Windows Server 2016 Feature Highlight: Active Directory

Active Directory is one of the most widely used services on enterprise networks. In addition to providing basic authentication and authorization services, Active Directory enables so many other capabilities that its popularity is no surprise.

Windows Server 2016 adds some significant new features to both Active Directory Domain Services (AD DS) and Active Directory Federation Services (AD FS). Many of the features added in Windows Server 2016 are geared toward the increased focus on cloud applications, whether they’re public, private or hybrid.

Directory Services

AD DS in Windows Server 2016 adds support for group membership expirations, allowing you to add a user to a group for a certain period of time. This is handy for many applications, such as providing administrator privileges for a limited time in order to install an application, or adding students and teachers to appropriate groups for a single term or school year.

One downside to the new group membership expiration is that it requires the Windows Server 2016 functional level, potentially difficult for large organizations to implement due to the need to upgrade domain controllers across the enterprise. For organizations unable to make the upgrade, Microsoft recommends a workaround involving a shadow AD DS forest along with a forest trust and universal security groups in order to achieve this functionality. In short, a shadow forest operating at the Windows Server 2016 functional level handles the group memberships along with their expirations. In turn these universal groups have memberships in their corresponding groups in the legacy AD DS domain.

Federation Services

Many of the new features in Windows Server 2016 have to do with AD FS, and how it allows cloud applications and services to authenticate to your local directory. For starters, AD FS in Windows Server 2016 will support any LDAP v3 directory, not just those running AD DS. This enables corporations using a third party LDAP v3 directory to federate those identities to Azure AD and Office 365, among other things. The Login ID can be any attribute unique to the forest, and the authentication scope can be limited to a specific organizational unit (OU). LDAP v3 support can even be used as a first step in allowing some authentication from an untrusted AD forest, such as in a merger or acquisition.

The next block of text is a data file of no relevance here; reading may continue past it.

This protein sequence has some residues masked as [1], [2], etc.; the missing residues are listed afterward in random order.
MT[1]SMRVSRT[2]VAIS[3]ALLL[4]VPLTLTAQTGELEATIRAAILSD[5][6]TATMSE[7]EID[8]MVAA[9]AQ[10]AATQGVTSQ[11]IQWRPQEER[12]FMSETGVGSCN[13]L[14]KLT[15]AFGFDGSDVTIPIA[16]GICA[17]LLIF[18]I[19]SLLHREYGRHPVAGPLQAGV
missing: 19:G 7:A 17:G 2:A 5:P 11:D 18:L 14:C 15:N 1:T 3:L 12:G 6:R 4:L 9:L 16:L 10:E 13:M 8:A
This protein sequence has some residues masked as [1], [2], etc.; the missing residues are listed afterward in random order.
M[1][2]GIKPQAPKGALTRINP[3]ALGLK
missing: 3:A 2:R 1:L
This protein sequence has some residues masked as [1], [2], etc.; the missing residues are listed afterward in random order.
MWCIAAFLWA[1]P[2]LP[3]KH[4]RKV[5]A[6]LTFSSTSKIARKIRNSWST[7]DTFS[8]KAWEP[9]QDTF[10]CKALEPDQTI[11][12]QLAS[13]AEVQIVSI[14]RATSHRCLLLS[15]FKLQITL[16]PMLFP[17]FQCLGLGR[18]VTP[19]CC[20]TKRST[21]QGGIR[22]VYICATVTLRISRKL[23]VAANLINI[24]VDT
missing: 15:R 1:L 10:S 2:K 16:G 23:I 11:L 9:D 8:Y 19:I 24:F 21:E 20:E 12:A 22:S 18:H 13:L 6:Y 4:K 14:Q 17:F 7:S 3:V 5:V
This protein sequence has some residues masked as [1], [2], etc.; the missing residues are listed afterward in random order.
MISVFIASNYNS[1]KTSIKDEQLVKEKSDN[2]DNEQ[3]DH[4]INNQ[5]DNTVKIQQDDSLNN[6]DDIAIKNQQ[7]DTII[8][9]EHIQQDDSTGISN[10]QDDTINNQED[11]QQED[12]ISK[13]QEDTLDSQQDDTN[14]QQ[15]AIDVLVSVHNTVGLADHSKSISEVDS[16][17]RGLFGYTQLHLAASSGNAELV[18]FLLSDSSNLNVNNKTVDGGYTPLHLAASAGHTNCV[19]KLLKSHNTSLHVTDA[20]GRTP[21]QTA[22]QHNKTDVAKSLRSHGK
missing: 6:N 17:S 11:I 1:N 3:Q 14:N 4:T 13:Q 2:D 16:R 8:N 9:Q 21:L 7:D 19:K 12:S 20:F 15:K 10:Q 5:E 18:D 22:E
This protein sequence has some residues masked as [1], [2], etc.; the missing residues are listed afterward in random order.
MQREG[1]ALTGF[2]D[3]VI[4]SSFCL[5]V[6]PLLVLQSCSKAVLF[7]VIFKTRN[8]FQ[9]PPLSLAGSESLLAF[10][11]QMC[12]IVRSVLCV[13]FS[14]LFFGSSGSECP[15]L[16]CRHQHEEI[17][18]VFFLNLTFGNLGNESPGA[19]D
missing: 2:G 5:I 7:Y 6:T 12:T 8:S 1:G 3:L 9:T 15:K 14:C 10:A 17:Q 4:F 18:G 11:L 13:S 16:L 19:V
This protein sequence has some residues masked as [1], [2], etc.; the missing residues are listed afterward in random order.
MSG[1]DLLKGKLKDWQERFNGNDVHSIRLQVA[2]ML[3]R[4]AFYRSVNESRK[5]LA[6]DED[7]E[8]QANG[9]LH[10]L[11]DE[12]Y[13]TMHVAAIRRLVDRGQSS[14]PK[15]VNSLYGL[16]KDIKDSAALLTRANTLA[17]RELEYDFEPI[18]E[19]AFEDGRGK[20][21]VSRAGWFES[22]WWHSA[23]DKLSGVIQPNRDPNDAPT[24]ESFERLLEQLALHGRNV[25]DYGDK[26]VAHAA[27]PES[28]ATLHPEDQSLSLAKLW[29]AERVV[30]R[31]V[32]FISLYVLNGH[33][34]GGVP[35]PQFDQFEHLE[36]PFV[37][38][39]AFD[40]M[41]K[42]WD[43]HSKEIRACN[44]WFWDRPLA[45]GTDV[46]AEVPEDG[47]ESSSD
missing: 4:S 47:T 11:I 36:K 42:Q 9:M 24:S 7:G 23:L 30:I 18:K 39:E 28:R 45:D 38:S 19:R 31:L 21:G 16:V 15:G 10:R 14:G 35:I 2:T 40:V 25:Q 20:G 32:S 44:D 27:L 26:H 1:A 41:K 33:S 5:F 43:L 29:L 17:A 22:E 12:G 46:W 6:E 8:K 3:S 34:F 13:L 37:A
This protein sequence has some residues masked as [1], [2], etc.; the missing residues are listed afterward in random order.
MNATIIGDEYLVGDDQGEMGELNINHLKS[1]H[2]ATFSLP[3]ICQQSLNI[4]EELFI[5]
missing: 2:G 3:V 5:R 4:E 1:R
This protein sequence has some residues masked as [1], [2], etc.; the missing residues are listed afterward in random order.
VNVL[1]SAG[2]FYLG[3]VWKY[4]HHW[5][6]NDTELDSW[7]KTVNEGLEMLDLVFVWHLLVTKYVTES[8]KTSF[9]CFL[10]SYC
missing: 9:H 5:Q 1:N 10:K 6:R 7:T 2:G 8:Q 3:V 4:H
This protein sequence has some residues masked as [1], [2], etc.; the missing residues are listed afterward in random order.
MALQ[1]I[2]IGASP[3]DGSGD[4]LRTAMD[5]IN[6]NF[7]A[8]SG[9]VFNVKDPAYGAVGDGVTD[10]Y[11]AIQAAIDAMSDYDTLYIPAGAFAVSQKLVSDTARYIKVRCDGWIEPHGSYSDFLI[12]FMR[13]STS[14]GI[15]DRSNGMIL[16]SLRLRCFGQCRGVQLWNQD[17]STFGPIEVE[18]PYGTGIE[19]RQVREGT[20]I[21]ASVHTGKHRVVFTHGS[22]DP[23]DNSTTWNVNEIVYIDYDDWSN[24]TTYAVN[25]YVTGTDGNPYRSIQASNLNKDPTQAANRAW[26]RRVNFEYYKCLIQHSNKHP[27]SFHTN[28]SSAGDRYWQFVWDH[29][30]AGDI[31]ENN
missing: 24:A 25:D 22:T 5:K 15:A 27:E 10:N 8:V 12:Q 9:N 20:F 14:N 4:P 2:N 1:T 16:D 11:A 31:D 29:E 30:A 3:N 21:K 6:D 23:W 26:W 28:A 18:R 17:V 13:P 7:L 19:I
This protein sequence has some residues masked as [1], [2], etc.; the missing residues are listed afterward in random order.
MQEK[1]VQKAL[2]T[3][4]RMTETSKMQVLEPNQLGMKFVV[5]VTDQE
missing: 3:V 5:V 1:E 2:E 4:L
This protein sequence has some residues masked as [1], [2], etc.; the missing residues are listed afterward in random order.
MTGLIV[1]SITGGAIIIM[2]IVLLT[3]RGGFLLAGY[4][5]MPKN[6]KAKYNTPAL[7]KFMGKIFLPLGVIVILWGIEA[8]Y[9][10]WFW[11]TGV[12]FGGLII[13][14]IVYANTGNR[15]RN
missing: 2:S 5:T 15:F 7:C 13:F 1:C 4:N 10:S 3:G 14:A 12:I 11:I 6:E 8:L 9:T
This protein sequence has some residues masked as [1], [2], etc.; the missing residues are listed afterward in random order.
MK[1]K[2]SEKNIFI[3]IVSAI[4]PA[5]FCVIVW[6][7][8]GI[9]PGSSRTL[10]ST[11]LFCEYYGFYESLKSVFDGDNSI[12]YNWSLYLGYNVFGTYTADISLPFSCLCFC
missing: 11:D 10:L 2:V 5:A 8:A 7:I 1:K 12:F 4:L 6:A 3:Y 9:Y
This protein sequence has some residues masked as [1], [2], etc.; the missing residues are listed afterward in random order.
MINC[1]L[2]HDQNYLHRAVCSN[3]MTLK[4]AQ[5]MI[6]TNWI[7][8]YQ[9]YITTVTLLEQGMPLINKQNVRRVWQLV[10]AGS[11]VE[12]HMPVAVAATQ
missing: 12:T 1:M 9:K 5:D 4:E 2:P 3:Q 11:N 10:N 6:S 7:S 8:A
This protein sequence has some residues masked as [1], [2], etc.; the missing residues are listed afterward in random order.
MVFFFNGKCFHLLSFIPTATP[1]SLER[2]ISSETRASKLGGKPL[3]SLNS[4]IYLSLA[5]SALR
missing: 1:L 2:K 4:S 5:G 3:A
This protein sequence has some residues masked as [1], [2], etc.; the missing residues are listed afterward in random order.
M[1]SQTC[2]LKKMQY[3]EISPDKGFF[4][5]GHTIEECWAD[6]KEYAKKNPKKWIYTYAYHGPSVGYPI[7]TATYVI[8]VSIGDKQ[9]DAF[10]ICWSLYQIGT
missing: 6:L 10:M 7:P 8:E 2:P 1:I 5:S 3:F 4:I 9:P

Perhaps the biggest new feature in Windows Server 2016 AD FS is Conditional Access Control. Windows Server 2016 allows you to configure requirements, such as authentication strength through multi-factor authentication, device compliance, user identity, group membership, or multiple other factors. These requirements can be set on a per-application basis, making it easy to require enhanced security for sensitive business applications, or simplify requirements for applications that don’t need the heightened levels of security.

Conditional Access Control can even be used to allow only devices that have been joined to the corporate Azure AD instance or devices that are being managed by Microsoft Intune. Conditional Access Control automatically and immediately revokes access to devices that lose compliance with their authentication policy, requiring the user to complete the login process again in order to regain access.

Support for OpenID Connect and Oauth is introduced in Windows Server 2016 AD FS. This support for standards-based authentication makes integrating your existing identities with web applications that much easier.

The folks at Microsoft are saying that implementing Windows Server 2016 in your existing AD FS deployment is very straightforward. Migrating AD FS from Windows Server 2012 R2 is as simple as adding new Windows Server 2016 servers to the AD FS server farm. Once your AD FS servers are fully upgraded, you can upgrade the farm version to AD FS 2016.

Because the connection between AD FS and Azure AD is so critical, Microsoft is introducing Azure AD Connect Health, which provides telemetry on authentication requests based on application, authentication types, network location, or authentication failures. Even information on users with weak passwords will be surfaced. Azure AD Connect Health allows you to not only identify problem areas, but predict capacity needs based on application usage.

Time Synchronization

One of the more overlooked aspects of what Active Directory provides to your enterprise is time synchronization, which is critical for so many aspects of your infrastructure. Windows Server 2016 makes several improvements in time synchronization: eliminating rounding errors, making more frequent adjustments, and improving accuracy from the 100’s of milliseconds to the 10’s of microseconds.

Microsoft is investing heavily in its identity strategy, not only in on-premises services like Active Directory Domain Services and Active Directory Federation Services, but also Azure AD and the thousands of cloud applications it pairs with. Corporate identities are a huge investment that many companies have already made. Leveraging this investment in new ways is a smart and easy way to increase efficiency in your business.

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